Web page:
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Nautilus (Verne)

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Title: Nautilus (Verne)  
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Subject: Twenty Thousand Leagues Under the Sea, Captain Nemo, Jules Verne, The Mysterious Island, Submarine films
Collection: Fictional Submarines, Jules Verne
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Nautilus (Verne)

The Nautilus under way.
The Nautilus, as pictured in The Mysterious Island.

The Nautilus is the fictional submarine captained by Nemo featured in Jules Verne's novels Twenty Thousand Leagues Under the Sea (1870) and The Mysterious Island (1874). Verne named the Nautilus after Robert Fulton's real-life submarine Nautilus (1800). Three years before writing his novel, Jules Verne also studied a model of the newly developed French Navy submarine Plongeur at the 1867 Exposition Universelle, which inspired him for his definition of the Nautilus.[1]


  • Description 1
  • Appearances 2
  • Other Verne submarines 3
  • Images 4
  • See also 5
  • Notes 6
  • References 7


The Nautilus is described by Verne as "a masterpiece containing masterpieces". It is designed and commanded by Captain Nemo. Electricity provided by sodium/mercury batteries (with the sodium provided by extraction from seawater) is the craft's primary power source for propulsion and other services.

The Nautilus is double-hulled, and is further separated into water-tight compartments. Its top speed is 50 knots. Its displacement is 1,356.48 French freight tons emerged (1,507 submerged). In Captain Nemo's own words:

The Nautilus uses floodable tanks in order to adjust buoyancy and so control its depth. The pumps that evacuate these tanks of water are so powerful that they produce large jets of water when the vessel emerges rapidly from the surface of the water. This leads many early observers of the Nautilus to believe that the vessel is some species of whale, or perhaps a sea monster not yet known to science. To submerge deeply in a short time, Nautilus uses a technique called "hydroplaning", in which the vessel dives down at a steep angle.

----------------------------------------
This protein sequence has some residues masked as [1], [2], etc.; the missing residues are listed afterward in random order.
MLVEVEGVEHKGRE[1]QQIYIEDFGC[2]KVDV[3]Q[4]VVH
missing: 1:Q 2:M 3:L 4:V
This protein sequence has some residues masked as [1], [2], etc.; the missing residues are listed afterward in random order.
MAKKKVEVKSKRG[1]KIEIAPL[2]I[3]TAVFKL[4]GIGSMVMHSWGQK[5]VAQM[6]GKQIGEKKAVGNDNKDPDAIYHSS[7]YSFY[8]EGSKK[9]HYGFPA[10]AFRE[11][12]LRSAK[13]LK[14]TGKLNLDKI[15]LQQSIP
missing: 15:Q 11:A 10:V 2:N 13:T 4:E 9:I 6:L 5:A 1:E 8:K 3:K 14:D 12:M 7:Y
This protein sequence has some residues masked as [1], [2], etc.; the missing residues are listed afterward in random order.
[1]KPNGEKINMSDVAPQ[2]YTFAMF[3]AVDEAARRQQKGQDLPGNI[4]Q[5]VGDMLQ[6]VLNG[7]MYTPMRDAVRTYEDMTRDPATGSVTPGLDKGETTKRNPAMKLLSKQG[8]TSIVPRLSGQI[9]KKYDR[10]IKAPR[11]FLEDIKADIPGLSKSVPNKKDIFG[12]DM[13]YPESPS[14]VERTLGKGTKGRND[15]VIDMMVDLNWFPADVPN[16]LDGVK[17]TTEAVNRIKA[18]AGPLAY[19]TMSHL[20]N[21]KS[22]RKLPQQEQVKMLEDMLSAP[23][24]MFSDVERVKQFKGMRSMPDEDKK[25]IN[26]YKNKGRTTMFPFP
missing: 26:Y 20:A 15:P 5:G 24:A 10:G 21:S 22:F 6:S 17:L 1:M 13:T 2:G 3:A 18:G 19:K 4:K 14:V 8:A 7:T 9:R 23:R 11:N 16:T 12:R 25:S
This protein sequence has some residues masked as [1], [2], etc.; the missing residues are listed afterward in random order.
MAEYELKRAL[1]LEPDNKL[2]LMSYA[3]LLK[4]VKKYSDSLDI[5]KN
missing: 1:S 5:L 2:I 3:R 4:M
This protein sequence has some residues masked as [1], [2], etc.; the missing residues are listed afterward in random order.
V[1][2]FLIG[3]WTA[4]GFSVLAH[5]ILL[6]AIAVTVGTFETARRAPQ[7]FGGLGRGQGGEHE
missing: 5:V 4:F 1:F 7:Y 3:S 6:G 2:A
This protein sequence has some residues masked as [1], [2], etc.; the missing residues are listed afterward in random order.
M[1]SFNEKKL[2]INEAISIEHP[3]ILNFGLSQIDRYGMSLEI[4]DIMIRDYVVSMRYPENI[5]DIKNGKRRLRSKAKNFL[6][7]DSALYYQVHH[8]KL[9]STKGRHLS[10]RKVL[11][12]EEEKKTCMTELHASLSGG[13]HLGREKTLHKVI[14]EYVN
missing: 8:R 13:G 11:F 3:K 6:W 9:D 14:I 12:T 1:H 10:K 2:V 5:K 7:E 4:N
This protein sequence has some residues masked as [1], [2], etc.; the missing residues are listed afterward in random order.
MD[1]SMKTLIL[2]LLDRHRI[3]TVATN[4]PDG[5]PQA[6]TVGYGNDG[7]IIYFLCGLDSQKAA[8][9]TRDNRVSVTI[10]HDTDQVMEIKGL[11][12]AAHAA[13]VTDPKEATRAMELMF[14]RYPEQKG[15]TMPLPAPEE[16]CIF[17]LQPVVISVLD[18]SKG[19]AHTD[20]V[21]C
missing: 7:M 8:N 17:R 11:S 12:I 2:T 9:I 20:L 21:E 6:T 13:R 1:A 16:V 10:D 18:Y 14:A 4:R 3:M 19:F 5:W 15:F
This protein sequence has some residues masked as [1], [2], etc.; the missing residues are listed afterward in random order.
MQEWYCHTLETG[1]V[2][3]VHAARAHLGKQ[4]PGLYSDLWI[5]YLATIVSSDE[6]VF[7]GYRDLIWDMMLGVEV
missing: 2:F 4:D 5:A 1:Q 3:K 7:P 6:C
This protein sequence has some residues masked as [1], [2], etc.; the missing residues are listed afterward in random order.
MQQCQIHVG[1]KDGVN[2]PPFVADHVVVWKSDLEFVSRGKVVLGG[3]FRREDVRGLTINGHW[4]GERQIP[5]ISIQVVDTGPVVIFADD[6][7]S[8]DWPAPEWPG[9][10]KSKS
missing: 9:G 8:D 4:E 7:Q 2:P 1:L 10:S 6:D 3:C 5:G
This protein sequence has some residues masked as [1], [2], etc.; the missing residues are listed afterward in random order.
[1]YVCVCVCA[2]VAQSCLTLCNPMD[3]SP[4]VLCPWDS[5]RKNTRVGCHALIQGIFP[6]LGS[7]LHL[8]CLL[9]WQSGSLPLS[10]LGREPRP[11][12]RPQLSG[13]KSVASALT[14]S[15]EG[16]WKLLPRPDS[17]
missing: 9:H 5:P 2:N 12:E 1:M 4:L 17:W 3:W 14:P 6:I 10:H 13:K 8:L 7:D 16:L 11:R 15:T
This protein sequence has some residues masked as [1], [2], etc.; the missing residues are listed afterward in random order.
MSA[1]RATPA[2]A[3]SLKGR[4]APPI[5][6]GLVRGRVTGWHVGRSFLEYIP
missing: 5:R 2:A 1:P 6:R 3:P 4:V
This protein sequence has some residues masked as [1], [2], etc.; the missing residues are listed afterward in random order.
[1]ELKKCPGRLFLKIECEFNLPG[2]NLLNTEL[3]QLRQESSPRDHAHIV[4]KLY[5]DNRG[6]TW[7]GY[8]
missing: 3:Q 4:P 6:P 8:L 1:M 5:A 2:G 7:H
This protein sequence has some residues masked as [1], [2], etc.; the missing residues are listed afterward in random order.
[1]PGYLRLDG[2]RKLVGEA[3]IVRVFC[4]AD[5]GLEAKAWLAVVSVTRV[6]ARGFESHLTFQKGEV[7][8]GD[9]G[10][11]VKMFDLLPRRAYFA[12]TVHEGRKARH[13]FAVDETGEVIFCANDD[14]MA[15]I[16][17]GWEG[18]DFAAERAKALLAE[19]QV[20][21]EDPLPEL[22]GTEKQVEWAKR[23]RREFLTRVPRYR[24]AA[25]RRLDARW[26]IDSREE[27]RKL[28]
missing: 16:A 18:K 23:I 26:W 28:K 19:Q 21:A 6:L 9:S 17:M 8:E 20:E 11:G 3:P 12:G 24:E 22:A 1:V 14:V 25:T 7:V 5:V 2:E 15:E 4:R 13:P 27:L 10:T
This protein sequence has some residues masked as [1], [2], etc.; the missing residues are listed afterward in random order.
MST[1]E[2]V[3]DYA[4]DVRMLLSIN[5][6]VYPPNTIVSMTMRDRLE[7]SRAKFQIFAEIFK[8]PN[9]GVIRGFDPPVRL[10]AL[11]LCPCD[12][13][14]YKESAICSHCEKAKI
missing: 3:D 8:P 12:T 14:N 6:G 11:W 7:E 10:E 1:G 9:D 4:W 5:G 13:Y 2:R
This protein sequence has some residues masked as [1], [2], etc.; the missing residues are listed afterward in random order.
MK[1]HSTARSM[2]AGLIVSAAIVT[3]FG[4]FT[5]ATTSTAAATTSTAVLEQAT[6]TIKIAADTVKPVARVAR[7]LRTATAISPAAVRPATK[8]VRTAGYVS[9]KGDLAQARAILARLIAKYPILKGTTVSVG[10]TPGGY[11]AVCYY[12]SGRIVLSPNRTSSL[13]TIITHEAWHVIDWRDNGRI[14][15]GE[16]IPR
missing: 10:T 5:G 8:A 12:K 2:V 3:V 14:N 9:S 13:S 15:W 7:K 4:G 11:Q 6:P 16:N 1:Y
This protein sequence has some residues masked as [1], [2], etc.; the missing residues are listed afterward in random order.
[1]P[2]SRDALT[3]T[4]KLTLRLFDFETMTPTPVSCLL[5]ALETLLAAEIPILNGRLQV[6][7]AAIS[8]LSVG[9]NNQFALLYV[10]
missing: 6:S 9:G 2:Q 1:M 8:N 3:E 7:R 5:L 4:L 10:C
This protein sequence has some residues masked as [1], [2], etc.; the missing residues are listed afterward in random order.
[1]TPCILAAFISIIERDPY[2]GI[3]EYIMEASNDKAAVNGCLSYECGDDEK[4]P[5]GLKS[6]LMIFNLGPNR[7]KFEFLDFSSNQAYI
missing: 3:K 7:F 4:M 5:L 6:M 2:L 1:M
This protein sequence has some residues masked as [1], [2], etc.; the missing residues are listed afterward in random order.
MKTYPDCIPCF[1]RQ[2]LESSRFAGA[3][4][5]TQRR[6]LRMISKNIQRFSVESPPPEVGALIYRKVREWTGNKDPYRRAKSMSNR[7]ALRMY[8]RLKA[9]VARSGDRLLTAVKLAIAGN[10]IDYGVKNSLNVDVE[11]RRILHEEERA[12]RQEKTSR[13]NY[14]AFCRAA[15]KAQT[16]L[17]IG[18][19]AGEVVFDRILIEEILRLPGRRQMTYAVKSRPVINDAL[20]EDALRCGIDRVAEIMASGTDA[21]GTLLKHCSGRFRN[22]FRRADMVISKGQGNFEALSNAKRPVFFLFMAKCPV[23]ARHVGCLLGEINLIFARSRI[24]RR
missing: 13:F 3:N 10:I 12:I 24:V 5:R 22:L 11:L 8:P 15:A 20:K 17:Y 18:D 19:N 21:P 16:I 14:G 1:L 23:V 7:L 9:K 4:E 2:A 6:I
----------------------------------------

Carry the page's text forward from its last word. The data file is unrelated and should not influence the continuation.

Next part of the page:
The Nautilus supports a crew that gathers and farms food from the sea. The Nautilus includes a galley for preparing these foods, which includes a machine that makes drinking water from seawater through distillation. The Nautilus is not able to refresh its air supply, so Captain Nemo designed to do it by surfacing and exchanging stale air for fresh, much like a whale. The Nautilus is capable of extended voyages without refuelling or otherwise restocking supplies. Its maximum dive time is around five days.

Much of the ship is decorated to standards of luxury that are unequalled in a seagoing vessel of the time. These include a library with boxed collections of valuable oceanic specimens that are unknown to science at the time, expensive paintings, and several collections of jewels. The Nautilus also features a lavish dining room and even an ramming prow to puncture target vessels below the waterline, the world thinks it a sea monster, but later identifies it as an underwater vessel capable of great destructive power, after the Abraham Lincoln is attacked and Ned Land strikes the metallic surface of the Nautilus with his harpoon.

Its parts are built to order in France, the United Kingdom, Prussia, Sweden, the United States, and elsewhere. Then they are assembled by Nemo's men on a desert island. The Nautilus most likely returned to this island and later helped castaways in the novel The Mysterious Island. After Nemo dies on board, the volcanic island erupts, entombing the Captain and the Nautilus for eternity.


The Nautilus from the 1954 film.

Beside her original appearance in Twenty Thousand Leagues Under the Sea and The Mysterious Island, the Nautilus and Captain Nemo have appeared in numerous other works.

  • In the 1954 film and The Return of Captain Nemo, it is suggested that the Nautilus is powered by nuclear energy. This version also appears in the video game Epic Mickey, under the name of Notilus.